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In 1st year, Iqaluit store sells 1.9 million beers, 190,000 bottles of wine

The store was opened as part of a strategy to reduce the harm of alcohol consumption, especially of spirits, by making lower-alcohol beer and wine more accessible.

Store has done 'good job' of reducing the harm of alcohol consumption, gov't spokesperson says

Long lines were a constant feature of Iqaluit's beer and wine store one year ago. (Travis Burke/CBC)

This week marks the one-year anniversary of Iqaluit's beer and wine store, and the Government of Nunavut is considering the venture a success.

The store was opened Sept. 6, 2017 as part of a strategy to reduce the harm of alcohol consumption, especially of spirits, by making lower-alcohol beverages more accessible. 

"The stats show that we've done a good job with that," said Daniel Young, director of Nunavut Liquor and Cannabis. "We're selling a lot of product and at the same time we're seeing a lot less spirits sold and imported into the community."

The store opened in September 2017. People waited in line for over an hour before reaching the counter of the store. (Travis Burke/CBC)

The government tracks import permit sales, which are the necessary documents to purchase alcohol from outside of the territory. For Iqaluit, those sales are down 50 per cent for hard alcohol and coolers, and about 75 per cent for beer and wine, in the months since the store opened.

The concerns about opening the beer and wine store leading to chaos have been unfounded, fortunately.- Daniel Young, Director of Nunavut  Liquor and Cannabis

The government also tracks sales from the beer and wine store, and up until Aug. 24 the store sold about 1.9 million bottles or cans of beer and 190,000 bottles of wine. At the store red wine is more popular than white, and Bud is the biggest selling beer, said Young.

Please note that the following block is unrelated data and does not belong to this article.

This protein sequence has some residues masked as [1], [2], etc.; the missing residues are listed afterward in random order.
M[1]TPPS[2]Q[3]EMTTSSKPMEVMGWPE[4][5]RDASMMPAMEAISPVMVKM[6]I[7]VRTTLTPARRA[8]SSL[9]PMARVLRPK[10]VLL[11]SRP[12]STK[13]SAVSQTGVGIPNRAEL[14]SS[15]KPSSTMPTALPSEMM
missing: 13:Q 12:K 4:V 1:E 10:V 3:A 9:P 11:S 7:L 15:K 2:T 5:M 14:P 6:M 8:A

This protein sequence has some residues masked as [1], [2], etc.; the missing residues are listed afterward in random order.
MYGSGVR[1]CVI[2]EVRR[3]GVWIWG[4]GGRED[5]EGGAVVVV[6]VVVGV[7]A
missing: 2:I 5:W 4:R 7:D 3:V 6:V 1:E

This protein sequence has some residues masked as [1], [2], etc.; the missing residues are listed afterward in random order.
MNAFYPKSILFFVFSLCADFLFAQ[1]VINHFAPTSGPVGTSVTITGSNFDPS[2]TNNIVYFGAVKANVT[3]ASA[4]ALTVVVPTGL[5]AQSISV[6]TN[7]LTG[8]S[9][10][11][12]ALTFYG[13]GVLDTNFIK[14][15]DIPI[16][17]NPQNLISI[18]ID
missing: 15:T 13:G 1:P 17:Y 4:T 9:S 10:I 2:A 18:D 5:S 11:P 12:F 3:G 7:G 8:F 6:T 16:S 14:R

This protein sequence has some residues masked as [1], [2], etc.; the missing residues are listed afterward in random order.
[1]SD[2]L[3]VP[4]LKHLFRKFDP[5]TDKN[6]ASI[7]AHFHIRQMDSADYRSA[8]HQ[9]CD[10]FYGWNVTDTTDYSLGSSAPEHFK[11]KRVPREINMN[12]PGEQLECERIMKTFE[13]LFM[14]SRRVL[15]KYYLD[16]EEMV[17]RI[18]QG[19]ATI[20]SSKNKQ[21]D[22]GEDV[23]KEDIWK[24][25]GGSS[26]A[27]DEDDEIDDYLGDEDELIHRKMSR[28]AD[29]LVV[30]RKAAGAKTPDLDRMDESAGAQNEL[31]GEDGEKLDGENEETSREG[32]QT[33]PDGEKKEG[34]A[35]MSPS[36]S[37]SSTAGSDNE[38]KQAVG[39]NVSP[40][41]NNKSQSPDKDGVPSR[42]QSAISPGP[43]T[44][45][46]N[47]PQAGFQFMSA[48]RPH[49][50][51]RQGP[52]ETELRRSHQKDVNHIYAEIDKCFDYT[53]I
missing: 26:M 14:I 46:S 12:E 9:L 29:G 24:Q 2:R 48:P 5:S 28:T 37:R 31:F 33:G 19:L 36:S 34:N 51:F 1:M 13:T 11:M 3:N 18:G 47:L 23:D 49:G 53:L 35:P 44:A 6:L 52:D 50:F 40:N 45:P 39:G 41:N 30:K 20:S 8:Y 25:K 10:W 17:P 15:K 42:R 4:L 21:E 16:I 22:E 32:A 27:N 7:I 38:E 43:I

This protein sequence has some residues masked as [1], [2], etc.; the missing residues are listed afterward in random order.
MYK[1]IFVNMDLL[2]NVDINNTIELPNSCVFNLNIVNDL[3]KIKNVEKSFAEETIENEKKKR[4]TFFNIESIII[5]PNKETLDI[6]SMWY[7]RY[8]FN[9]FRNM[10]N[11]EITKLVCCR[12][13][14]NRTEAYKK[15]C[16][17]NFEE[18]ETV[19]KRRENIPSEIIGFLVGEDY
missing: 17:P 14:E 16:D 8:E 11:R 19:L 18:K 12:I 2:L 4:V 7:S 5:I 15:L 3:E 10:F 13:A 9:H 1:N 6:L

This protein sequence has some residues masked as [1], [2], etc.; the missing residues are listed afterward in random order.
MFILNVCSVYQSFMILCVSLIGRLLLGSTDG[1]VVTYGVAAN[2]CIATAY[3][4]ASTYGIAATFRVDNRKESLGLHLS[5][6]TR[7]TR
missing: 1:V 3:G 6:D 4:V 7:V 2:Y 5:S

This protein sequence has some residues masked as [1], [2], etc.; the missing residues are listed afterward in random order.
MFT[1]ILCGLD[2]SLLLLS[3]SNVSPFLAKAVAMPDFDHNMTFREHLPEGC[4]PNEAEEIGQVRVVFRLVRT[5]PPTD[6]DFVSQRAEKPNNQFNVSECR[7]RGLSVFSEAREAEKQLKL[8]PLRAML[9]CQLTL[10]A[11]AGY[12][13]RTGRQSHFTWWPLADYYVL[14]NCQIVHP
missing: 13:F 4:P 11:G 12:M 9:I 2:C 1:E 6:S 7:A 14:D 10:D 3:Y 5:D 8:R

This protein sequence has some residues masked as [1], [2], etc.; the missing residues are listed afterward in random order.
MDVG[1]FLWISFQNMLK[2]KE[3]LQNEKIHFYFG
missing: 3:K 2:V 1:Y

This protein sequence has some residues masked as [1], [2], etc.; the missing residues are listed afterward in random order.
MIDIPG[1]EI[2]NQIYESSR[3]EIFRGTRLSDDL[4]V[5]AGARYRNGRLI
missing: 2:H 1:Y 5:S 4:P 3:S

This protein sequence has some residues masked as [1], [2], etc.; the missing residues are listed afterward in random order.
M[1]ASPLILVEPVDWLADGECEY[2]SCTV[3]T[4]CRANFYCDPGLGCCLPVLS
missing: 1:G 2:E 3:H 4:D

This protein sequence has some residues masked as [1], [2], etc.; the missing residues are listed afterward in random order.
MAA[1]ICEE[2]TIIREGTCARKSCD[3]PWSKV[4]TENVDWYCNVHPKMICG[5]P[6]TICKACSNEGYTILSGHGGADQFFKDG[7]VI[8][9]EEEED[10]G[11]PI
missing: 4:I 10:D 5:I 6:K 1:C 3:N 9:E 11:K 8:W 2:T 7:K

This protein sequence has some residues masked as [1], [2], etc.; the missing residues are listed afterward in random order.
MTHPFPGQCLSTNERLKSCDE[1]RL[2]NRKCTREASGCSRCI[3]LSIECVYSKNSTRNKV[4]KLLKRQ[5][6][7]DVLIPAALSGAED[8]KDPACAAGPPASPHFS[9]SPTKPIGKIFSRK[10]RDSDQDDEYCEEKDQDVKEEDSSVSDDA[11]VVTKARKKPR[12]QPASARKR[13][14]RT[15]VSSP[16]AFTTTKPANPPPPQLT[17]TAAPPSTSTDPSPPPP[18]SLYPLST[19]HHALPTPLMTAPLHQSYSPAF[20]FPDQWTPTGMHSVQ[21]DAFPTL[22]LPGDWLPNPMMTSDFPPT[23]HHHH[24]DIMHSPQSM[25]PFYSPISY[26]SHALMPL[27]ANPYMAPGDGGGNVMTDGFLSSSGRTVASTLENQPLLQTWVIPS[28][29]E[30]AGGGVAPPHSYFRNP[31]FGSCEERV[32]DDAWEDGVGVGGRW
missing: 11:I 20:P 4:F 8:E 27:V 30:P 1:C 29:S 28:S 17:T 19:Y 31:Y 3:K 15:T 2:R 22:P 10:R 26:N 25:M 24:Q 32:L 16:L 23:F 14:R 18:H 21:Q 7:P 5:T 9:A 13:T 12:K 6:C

The store brought in about $9.1 million from its opening day until late August. Once costs of the product and running the store are factored in, the Nunavut government will receive the 10 per cent profit, which is just shy of $1 million.

Concerns of chaos 'unfounded'

As this is part of a pilot project, Young said the territory's Department of Finance worked with community partners including the RCMP, the Department of Family Services, and the Department of Health to gather baseline data. They have continued to collect statistics since the store opened, he said.

Young said all three partner organizations say they haven't seen any significant change in alcohol-related incidents.

"The concerns about opening the beer and wine store leading to chaos have been unfounded, fortunately."

There are no significant changes on the horizon, but Young said they are continuing to make small adjustments behind the scenes, to speed up the process and try and cut down on the lineup.

The Government of Nunavut is looking for feedback on the store — service, design, and products — in a survey it is releasing this week. It will be available online and in hard copy until the end of the month.

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